Controlling Reactor Vent Emissions

Batch reactors are part of the production process in most chemical and petroleum companies. They generally have vents, which are opened and closed during production steps such as heating, cooling, mixing, filling, and emptying. According to most government regulations, it is essential to control the gases released from these vents. The emissions released are relatively low flow inert streams with high VOC concentration.

The Issue

This article discusses the problem faced by a company operating many reactors that needed venting for mixing, filling, and depressurizing. The process flow contained all light hydrocarbons and some halogenated hydrocarbons with a flow rate of below 50 SCFM. Diluting the process vent with fresh air is one oxidation strategy for this type of process stream. This strategy uses a traditional oxidizer system to supply oxygen for combustion and thereby reducing the Lower Explosive Limit (LEL) to below 50% as per the National Fire Protection Association and FM Global guidelines.

However, in this case, fresh air is required in high volumes to attain the necessary LEL condition due to the high BTU content of the process vent. Although this strategy is sometimes acceptable, it significantly increases operating expenses and raises safety concerns.

Anguil’s Strategy

For this application, Anguil employed a safer strategy (Figure 1), by which the process stream is maintained inert rather than adding fresh air to dilute it. The process vent is passed directly through a burner port of a multi-stage Direct Fired Thermal Oxidizer (DFTO), enabling the combustion system to carry out oxidation using the high BTU content as fuel. After brining the DFTO to operating temperature with natural gas, the inert process gases are sent to the burner.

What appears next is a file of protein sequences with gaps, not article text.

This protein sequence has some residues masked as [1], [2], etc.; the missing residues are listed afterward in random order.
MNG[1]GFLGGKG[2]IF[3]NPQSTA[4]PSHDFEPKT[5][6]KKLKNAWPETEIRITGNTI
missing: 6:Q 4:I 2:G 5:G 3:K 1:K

Anguil employed a safer strategy to control reactor vent emissions.

Figure 1. Anguil employed a safer strategy to control reactor vent emissions.

During normal system operation, the pollution control device (Figure 2) will be fueled by the VOC laden process vent. During periods of low energy content or process flow, a supplemental fuel (natural gas) is directed to the burner in order to keep the operating temperature in the oxidizer combustion chamber in the range of 760°C-870°C. At these temperatures, even one second residence time is adequate to achieve a destruction efficiency of 99%+. The necessary oxygen level is ensured by placing an oxygen meter in the exhaust stack for total destruction of the VOCs.

Anguil’s pollution control device.

Figure 2. Anguil’s pollution control device.

A soft refractory lining inside the oxidizer allows the system to be started and stopped without causing refractory failure, which is a problem with other designs. This enables shutting down the oxidizer during process downtime without impacting the longevity of the equipment. For inert gases free from sulfur compounds or halogens, the hot, purified, gas will be directed to a heat exchanger for energy recovery or vented off from the combustion chamber to atmosphere.

However, in this case, the process vent consists of halogenated compounds and therefore the hot exhaust gases from the DFTO are sent to a hastelloy quench to cool down prior to reaching a packed bed scrubber. The recirculation inside the scrubber with a caustic solution eliminates HCl and HBr. An induced draft fan then directs the scrubbed gases to an exhaust stack. The use of an induced draft fan with halogenated streams prevents corrosive gases from releasing into the atmosphere.


Any leakage of acid gases will negatively affect the equipment longevity and personnel. These scrubbing systems ensure the removal of 99%+ acid gases before discharging into the atmosphere. In addition, these acid gases could corrode the oxidizer shell behind the insulation when the metal temperature is less than the acid dew point. This corrosion risk is prevented by designing the oxidizer with an external shroud that maintains the carbon steel shell temperature above the acid gas dew point.

With a complete control system, the Anguil System is able to communicate with distributed control systems and modems for diagnostics and remote monitoring. These controls provide a variety of operating conditions such as system heat-up and automatic purge. The Anguil System is also equipped with magnetic driven pumps and scrubber controls for automatic operation.

This information has been sourced, reviewed and adapted from materials provided by Anguil Environmental Systems.

For more information on this source, please visit Anguil Environmental Systems.


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